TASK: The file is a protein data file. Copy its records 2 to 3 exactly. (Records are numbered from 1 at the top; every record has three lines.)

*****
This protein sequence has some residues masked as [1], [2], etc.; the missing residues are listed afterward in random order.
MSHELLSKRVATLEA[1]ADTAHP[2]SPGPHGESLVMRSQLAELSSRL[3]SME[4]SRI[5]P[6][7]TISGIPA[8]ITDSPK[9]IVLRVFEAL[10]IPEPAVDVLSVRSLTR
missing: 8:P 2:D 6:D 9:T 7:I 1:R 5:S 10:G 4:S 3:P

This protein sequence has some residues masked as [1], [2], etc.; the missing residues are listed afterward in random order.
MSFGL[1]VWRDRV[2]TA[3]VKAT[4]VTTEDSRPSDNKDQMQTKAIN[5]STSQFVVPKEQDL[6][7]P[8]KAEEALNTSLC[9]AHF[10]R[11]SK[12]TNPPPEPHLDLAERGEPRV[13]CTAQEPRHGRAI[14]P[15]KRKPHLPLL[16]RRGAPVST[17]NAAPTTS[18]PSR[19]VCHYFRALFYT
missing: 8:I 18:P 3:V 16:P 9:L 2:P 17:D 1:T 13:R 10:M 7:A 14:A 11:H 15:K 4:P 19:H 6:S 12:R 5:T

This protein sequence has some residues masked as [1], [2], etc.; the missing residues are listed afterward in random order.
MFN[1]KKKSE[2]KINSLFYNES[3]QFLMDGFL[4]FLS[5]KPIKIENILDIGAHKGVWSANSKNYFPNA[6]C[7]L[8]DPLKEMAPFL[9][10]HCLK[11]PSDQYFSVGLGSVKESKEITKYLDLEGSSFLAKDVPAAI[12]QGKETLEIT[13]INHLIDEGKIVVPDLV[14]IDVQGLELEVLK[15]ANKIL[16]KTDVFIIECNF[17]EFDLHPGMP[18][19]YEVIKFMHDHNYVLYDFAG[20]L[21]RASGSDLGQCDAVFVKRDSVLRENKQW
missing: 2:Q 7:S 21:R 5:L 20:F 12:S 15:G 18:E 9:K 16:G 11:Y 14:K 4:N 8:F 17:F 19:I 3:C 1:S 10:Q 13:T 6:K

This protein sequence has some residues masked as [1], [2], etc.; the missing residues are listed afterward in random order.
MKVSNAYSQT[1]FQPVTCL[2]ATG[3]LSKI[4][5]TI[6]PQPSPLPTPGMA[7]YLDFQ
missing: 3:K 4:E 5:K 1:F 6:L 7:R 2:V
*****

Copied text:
This protein sequence has some residues masked as [1], [2], etc.; the missing residues are listed afterward in random order.
MSFGL[1]VWRDRV[2]TA[3]VKAT[4]VTTEDSRPSDNKDQMQTKAIN[5]STSQFVVPKEQDL[6][7]P[8]KAEEALNTSLC[9]AHF[10]R[11]SK[12]TNPPPEPHLDLAERGEPRV[13]CTAQEPRHGRAI[14]P[15]KRKPHLPLL[16]RRGAPVST[17]NAAPTTS[18]PSR[19]VCHYFRALFYT
missing: 8:I 18:P 3:V 16:P 9:L 2:P 17:D 1:T 13:R 10:M 7:A 14:A 11:H 15:K 4:P 19:H 6:S 12:R 5:T

This protein sequence has some residues masked as [1], [2], etc.; the missing residues are listed afterward in random order.
MFN[1]KKKSE[2]KINSLFYNES[3]QFLMDGFL[4]FLS[5]KPIKIENILDIGAHKGVWSANSKNYFPNA[6]C[7]L[8]DPLKEMAPFL[9][10]HCLK[11]PSDQYFSVGLGSVKESKEITKYLDLEGSSFLAKDVPAAI[12]QGKETLEIT[13]INHLIDEGKIVVPDLV[14]IDVQGLELEVLK[15]ANKIL[16]KTDVFIIECNF[17]EFDLHPGMP[18][19]YEVIKFMHDHNYVLYDFAG[20]L[21]RASGSDLGQCDAVFVKRDSVLRENKQW
missing: 2:Q 7:S 21:R 5:L 20:F 12:S 15:G 18:E 9:K 16:G 11:Y 14:K 4:N 8:F 17:F 19:I 3:C 1:S 10:Q 13:T 6:K